Brutalism, also known as Brutalist architecture, is a style that emerged in the 1950s and grew out of the early-20th century modernist movement. Brutalist buildings are characterised by their massive, monolithic and ‘blocky’ appearance with a rigid geometric style and large-scale use of poured concrete.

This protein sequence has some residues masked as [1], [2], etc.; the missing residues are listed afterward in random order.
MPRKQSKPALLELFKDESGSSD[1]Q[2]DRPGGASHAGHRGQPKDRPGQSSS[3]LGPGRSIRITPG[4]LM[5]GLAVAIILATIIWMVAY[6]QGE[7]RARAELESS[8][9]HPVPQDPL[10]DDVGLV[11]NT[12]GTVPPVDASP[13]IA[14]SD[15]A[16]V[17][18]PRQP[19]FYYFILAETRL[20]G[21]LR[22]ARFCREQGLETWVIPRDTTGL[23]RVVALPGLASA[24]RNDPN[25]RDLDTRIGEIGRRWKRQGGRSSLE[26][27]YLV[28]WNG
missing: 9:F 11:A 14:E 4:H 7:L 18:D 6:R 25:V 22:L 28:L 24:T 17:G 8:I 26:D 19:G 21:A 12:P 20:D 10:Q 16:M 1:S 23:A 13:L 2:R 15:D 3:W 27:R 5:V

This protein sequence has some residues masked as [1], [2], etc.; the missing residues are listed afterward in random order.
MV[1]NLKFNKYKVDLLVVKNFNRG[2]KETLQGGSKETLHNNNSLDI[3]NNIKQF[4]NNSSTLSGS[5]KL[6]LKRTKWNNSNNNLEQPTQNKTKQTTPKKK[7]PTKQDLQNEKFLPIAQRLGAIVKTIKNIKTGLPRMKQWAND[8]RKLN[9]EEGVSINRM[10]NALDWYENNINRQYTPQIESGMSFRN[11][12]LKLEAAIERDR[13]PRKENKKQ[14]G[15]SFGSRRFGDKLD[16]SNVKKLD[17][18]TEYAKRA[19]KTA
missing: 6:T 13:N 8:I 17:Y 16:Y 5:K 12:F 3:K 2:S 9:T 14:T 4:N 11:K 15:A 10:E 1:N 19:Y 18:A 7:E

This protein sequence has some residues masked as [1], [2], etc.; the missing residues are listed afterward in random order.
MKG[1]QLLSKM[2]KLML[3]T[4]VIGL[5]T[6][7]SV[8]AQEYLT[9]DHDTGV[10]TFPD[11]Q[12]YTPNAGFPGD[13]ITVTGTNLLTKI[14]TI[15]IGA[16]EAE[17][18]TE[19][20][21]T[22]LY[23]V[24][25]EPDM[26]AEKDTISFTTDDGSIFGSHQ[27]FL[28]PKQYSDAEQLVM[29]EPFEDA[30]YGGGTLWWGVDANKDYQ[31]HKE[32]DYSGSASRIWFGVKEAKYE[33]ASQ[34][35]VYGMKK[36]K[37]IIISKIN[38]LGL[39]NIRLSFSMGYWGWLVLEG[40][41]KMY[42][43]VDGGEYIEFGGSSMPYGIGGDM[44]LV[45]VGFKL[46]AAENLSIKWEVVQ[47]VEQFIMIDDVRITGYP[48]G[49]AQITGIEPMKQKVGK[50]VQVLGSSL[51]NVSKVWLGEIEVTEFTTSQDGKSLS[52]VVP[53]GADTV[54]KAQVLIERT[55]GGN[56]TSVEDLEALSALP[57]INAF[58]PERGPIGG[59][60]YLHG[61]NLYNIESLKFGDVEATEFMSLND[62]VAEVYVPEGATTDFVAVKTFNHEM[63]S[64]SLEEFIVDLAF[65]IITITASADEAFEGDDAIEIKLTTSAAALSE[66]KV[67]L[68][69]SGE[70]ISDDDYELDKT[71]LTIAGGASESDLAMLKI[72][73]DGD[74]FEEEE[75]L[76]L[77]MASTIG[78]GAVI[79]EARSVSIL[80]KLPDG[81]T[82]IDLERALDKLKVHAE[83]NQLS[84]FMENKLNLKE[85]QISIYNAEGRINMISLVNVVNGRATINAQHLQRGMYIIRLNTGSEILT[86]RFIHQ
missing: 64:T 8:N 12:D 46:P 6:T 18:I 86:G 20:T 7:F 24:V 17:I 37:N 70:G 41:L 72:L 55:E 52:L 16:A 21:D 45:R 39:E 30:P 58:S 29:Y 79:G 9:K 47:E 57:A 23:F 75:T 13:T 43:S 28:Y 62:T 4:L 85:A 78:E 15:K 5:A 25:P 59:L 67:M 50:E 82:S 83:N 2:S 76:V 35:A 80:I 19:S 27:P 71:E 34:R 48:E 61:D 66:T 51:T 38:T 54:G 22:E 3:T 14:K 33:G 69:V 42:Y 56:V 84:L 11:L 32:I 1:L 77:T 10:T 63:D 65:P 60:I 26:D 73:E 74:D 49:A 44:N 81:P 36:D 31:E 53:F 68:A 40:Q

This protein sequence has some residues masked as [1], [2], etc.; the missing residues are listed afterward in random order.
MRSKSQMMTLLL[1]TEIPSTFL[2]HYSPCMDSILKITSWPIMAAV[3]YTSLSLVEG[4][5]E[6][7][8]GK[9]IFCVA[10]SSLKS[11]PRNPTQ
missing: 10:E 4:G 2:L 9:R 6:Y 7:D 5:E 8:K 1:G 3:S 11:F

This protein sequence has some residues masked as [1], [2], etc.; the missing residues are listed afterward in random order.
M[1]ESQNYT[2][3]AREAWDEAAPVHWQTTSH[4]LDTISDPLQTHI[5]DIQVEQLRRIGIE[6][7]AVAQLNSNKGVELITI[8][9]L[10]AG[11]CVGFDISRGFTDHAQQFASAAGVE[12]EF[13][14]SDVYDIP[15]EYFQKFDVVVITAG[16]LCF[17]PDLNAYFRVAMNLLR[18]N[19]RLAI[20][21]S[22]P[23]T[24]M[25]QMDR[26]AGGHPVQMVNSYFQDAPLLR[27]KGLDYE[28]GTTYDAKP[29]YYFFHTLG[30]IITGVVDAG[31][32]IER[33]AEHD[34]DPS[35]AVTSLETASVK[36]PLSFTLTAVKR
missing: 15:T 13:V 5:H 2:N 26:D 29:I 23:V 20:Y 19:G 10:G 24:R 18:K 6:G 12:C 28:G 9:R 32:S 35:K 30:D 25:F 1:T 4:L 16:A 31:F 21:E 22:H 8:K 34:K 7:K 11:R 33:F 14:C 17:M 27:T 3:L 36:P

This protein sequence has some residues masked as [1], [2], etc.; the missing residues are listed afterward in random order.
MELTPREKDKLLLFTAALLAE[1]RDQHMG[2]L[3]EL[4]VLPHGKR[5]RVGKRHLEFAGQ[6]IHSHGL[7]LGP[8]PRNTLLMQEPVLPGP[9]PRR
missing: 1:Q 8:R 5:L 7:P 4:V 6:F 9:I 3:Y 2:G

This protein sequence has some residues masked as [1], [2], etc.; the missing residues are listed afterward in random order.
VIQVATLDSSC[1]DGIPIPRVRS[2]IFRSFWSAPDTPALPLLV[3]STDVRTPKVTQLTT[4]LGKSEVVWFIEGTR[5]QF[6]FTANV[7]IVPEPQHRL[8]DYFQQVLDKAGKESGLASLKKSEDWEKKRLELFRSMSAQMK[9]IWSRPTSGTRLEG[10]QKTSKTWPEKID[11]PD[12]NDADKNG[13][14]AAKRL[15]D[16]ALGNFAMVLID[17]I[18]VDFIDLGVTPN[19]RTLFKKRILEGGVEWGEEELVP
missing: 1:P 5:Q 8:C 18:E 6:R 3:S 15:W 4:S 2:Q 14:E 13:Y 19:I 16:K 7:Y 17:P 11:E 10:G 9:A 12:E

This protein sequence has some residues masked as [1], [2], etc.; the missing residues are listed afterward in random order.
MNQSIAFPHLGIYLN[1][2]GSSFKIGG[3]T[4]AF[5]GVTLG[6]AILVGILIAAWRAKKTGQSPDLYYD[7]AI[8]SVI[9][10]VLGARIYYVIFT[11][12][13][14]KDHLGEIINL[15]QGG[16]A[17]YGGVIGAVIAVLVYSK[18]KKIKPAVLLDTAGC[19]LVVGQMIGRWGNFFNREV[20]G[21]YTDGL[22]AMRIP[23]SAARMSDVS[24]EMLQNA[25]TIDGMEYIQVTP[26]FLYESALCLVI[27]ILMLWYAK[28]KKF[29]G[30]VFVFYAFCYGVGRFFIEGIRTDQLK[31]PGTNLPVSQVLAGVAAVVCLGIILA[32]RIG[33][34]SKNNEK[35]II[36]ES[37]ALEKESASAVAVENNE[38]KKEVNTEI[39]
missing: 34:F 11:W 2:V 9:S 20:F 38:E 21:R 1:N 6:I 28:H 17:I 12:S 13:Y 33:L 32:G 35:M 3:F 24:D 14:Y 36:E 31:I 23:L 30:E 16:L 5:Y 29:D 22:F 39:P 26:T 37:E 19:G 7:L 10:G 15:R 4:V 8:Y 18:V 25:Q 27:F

Ernő Goldfinger RA was a Hungarian-born architect and designer of furniture. He moved to the United Kingdom in the 1930s, and became a key member of the Modernist architectural movement. He is most prominently remembered for designing residential tower blocks, some of which are now listed buildings.